AMS has had exclusive access to a recent global study of automotive executives’ opinions that offers a fascinating insight into how the world of personal mobility will change over the next decade, and how the industry needs to respond.
The automotive sector accounts for between eight and 12% of the gross domestic product of most car-producing countries. However, with more cars on the road, infrastructure becomes stressed and environmental problems multiply. These factors are changing the way people think about mobility. While consumers want to include vehicles in their mobility mix, automotive companies have an opportunity to stake their claim in a broader mobility ecosystem that requires optimization across transportation modes – without compromising their traditional role of automobile manufacturers.
To better understand the challenges and opportunities surrounding new mobility models, IBM recently interviewed more than 115 executives in 18 countries. The results of the study confirm that automakers must each secure their position amongst a growing set of new competitors, each eager to take the lead in developing and profiting from new mobility models. The survey also found that new perspectives on vehicle ownership, financing, access and optimization are shaping the mobility landscape. Over time, this will create a very different market structure to the current arrangement.
Alliances will be critical, as finance will play a major role in giving automotive companies a head start. Yet nearly onethird of the auto executives surveyed said their company was three to five years away from bringing new mobility solutions to the market. When the study asked executives from both traditional automotive businesses and ‘new mobility’ providers where they stood in developing these offerings, it found that new mobility companies such as energy providers and electric vehicle manufacturers were much more aggressive in launching new solutions.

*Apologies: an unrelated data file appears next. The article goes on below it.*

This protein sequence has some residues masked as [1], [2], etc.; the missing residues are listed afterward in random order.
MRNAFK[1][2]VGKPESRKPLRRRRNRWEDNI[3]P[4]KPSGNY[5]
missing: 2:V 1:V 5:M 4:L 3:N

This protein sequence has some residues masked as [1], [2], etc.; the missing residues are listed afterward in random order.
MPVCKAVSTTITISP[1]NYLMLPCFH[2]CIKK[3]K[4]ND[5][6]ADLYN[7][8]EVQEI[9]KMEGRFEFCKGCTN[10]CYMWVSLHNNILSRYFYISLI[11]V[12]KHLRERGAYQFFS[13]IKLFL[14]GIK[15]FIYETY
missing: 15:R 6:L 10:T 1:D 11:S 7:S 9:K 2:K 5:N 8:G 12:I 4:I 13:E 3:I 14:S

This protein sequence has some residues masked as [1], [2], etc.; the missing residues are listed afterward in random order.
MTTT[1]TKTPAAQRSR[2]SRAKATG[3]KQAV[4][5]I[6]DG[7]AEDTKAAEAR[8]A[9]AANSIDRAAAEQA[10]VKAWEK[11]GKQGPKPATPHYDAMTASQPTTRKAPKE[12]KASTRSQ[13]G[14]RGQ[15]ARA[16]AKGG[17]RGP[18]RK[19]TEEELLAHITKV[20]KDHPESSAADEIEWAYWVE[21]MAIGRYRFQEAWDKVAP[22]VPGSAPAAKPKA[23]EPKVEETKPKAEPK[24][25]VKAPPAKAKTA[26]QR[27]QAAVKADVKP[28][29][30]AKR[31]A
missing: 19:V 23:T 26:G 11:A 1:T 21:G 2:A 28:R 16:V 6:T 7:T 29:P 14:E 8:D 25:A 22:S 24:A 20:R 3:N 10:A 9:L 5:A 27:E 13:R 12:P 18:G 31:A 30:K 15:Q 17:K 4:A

Opportunities for automakers
The primary mission of automotive companies will remain vehicle production. Making a great vehicle that consumers want to buy is their entry point, as consumers will continue to include vehicles as part of their mobility mix. There are several ways automakers can develop new sources of revenue in the advanced mobility market: Change the product portfolio from conventional vehicles to electric vehicles (EVs); provide telematics solutions (driver assistance, safety and security, intelligent driving, transmodal connectivity, infotainment); and offer enhanced vehicle services (remote diagnostics, preventive maintenance and early warning systems), ultimately providing mobility as a larger service beyond the vehicle. The majority of executives favoured shifting their products to electrified vehicles. No great surprise, given that about half believed that annual sales of conventional vehicles will have begun to decline by 2020.
Electrified vehicles offer the chance to cut ties with unpredictable oil prices at the pump. Yet when executives were asked about the challenges associated with switching to these vehicles, the biggest issue by far was cost, including pricing-related factors. The economics of batteries remains a major roadblock. Also, if dealers expect to move these cars through their lots, they must answer consumer demands for the convenience and comforts they are accustomed to in conventional vehicles. As environmental sustainability becomes engrained in people’s daily lives, the gap between consumer expectations and vehicle capability will be closed over time.
Many automakers are aggressively exploring ways to make alternative vehicles more efficient and appealing to a broader set of consumers by integrating telematics communications for route planning; monitoring battery capacity; informing consumers about the location of fueling stations; recapturing energy from the actions of the vehicle; acquiring energy from additional sources (such as solar technology), and using new non-electrical materials to lower the drain on batteries.